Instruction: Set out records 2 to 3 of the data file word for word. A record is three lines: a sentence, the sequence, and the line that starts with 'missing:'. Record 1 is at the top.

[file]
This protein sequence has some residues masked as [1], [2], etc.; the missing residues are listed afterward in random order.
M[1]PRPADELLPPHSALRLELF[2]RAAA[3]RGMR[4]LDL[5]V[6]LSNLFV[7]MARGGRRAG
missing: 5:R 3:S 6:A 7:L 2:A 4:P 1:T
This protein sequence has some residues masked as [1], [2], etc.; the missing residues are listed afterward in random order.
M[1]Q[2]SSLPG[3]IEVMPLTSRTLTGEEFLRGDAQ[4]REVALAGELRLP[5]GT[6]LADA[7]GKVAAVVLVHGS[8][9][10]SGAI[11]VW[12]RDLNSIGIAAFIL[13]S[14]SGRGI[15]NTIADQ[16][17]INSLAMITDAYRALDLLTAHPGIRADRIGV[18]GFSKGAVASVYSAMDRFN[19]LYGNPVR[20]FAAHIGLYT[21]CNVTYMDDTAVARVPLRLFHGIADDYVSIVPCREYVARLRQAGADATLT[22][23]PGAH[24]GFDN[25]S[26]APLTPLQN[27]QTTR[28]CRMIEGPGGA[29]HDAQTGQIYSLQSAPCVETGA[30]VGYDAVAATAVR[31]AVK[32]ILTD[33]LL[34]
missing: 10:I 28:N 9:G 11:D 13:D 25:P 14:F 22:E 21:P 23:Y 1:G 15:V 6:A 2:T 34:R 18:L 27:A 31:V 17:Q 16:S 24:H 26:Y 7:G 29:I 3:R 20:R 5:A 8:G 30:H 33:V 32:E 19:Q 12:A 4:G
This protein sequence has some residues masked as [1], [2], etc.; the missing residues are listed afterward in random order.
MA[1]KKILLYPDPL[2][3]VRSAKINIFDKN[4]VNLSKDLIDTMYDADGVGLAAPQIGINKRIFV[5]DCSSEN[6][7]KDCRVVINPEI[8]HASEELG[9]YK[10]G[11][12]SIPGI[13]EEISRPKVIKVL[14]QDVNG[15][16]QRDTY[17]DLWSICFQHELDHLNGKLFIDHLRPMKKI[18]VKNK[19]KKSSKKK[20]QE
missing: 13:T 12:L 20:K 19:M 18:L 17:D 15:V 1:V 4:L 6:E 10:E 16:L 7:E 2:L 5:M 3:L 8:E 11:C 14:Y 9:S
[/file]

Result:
This protein sequence has some residues masked as [1], [2], etc.; the missing residues are listed afterward in random order.
M[1]Q[2]SSLPG[3]IEVMPLTSRTLTGEEFLRGDAQ[4]REVALAGELRLP[5]GT[6]LADA[7]GKVAAVVLVHGS[8][9][10]SGAI[11]VW[12]RDLNSIGIAAFIL[13]S[14]SGRGI[15]NTIADQ[16][17]INSLAMITDAYRALDLLTAHPGIRADRIGV[18]GFSKGAVASVYSAMDRFN[19]LYGNPVR[20]FAAHIGLYT[21]CNVTYMDDTAVARVPLRLFHGIADDYVSIVPCREYVARLRQAGADATLT[22][23]PGAH[24]GFDN[25]S[26]APLTPLQN[27]QTTR[28]CRMIEGPGGA[29]HDAQTGQIYSLQSAPCVETGA[30]VGYDAVAATAVR[31]AVK[32]ILTD[33]LL[34]
missing: 10:I 28:N 9:G 11:D 13:D 25:P 14:F 22:E 21:P 23:Y 1:G 15:V 6:A 2:T 34:R 18:L 27:A 31:V 17:Q 16:S 24:H 26:Y 7:G 29:I 3:R 20:R 5:A 8:G 30:H 33:V 32:E 19:Q 12:A 4:G
This protein sequence has some residues masked as [1], [2], etc.; the missing residues are listed afterward in random order.
MA[1]KKILLYPDPL[2][3]VRSAKINIFDKN[4]VNLSKDLIDTMYDADGVGLAAPQIGINKRIFV[5]DCSSEN[6][7]KDCRVVINPEI[8]HASEELG[9]YK[10]G[11][12]SIPGI[13]EEISRPKVIKVL[14]QDVNG[15][16]QRDTY[17]DLWSICFQHELDHLNGKLFIDHLRPMKKI[18]VKNK[19]KKSSKKK[20]QE
missing: 13:T 12:L 20:K 19:M 18:L 17:D 15:V 1:V 4:L 6:E 10:E 16:L 7:E 2:L 5:M 3:L 8:E 11:C 14:Y 9:S